This communication is intended to set the record straight regarding comments I made in my April 4 report to the Madera City Council regarding water utility rates recently reported on in the Tribune’s Wednesday, June 6, edition.
As I did in a communication that appeared shortly after the above presentation and the Tribune’s subsequent reporting, I find it necessary to set the record straight and clarify what I did and did not state regarding City Water Utility Rates.
This is what the Tribune reported and attributed to me under its headline: “Recall Committee starts signature campaign “(Pages A1 and A3): “…. he determined it was the reluctance of past city councils to raise rates incrementally over the years that led to the sudden increase, and he predicted more increases to come ….”
Anyone who read my extensive report, consisting of several graphs and charts, should understand my 13-page document made no such assertion.
The report goes into great detail explaining how past City Councils failed to adequately increase Water Development Impact Fees (DIF) for nearly a 30-year period. I made only a passing reference that customer monthly water utility rates had not been increased in recent years even though labor and maintenance costs had dramatically grown over the past several years.
The question needs to be asked: “Did the Tribune writers read my report, and do they understand the difference between monthly customer Water Utility Rates (the issue that has stirred all the controversy) and Water Development Impact Fees?” Most citizens probably are not familiar with DIF and their “one-time” application to new building construction within the City and its estimated impact on the City’s infrastructure and water delivery system. However, my report provided great detail in explaining this and its potential impact on customer water rates if not properly managed. My point is that the two are distinctively different and the Tribune has confused the two in its reporting.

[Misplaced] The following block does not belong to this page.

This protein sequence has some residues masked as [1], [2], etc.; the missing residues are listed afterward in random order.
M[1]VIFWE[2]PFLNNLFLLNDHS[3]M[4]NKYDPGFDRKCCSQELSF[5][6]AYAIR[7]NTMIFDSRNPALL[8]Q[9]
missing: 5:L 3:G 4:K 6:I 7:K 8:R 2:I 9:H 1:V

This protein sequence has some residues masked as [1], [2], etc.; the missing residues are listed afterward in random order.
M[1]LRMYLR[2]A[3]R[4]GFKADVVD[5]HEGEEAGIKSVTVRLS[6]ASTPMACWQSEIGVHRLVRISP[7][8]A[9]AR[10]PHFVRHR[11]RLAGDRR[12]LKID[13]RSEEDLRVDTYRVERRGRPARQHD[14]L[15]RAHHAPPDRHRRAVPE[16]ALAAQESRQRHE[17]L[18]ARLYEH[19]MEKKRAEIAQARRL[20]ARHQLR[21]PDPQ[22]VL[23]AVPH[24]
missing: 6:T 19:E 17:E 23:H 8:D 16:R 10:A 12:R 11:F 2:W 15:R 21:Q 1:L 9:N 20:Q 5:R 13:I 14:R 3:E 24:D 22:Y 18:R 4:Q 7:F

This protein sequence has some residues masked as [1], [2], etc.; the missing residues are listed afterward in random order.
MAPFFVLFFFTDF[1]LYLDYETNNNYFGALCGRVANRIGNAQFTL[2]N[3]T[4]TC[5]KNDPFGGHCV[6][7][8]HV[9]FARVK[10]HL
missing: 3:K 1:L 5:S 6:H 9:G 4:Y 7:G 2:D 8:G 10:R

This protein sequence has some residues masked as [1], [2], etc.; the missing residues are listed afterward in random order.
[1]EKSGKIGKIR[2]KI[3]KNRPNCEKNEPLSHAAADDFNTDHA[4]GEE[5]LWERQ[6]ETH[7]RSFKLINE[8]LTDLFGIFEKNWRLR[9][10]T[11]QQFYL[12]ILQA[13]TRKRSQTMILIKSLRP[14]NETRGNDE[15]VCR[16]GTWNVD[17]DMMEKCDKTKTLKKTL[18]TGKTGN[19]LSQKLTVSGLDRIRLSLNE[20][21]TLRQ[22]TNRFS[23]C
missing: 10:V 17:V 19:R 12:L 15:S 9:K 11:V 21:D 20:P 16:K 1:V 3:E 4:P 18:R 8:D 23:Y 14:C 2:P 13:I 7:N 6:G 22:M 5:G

I also did not predict more customer utility rate increases to come. I stated that it would not be wise to decrease such rates in the short-run because of the need for revenues for capital improvements (improvements that should have significantly been funded with DIF).
While the Tribune is correct that I did conclude that management salaries and overhead administration were not the principal causes of the extremely high customer water rates, it failed to properly address the chief concerns I raised.
My April 4 report is lengthy; however, in reference to this matter it can be summarized with three (3) of several concluding points made in its “Summary and Conclusions” (Pages 12 and 13):
5. THIS FINDING IS NOT MEANT TO IMPLY THAT MADERA’S SYSTEM OF ALLOCATING COSTS IS COMPLETELY ACCURATE OR THAT MANAGEMENT SALARIES AND COMPENSATION SHOULD NOT BE EXAMINED. THAT EXAMINATION IS UNDER REVIEW (MANAGEMENT COMPENSATION STUDY REPORTED AT THE MARCH 21 COUNCIL MEETING).
6. THE CONCLUSION IS THAT THERE IS OVERWHELMING INFORMATION THAT INDICATES FOR POSSIBLY THREE DECADES CITY CUSTOMER WATER RATES HAVE SUBSIDIZED NEW GROWTH. PLAINLY STATED: THE LACK OF PROPERLY ADJUSTING DIF TO PAY FOR NECESSARY CAPITAL IMPROVEMENTS (WELLS, ETC.) NECESSITATED THE MORE RECENT CUSTOMER RATE INCREASES TO PAY FOR BACKLOGGED CAPITAL IMPROVEMENT NEEDS.
11. Development Impact Fees cannot be applied retroactively. Therefore, it would be unwise to lower Water Customer Rates in anticipation of “immediate” revenues from DIF from new growth. This is a slow process and dependent on a number of factors.
I appreciate the Tribune providing me the opportunity to set the record straight.
— Ron Manfredi,
Municipal Management Consultant,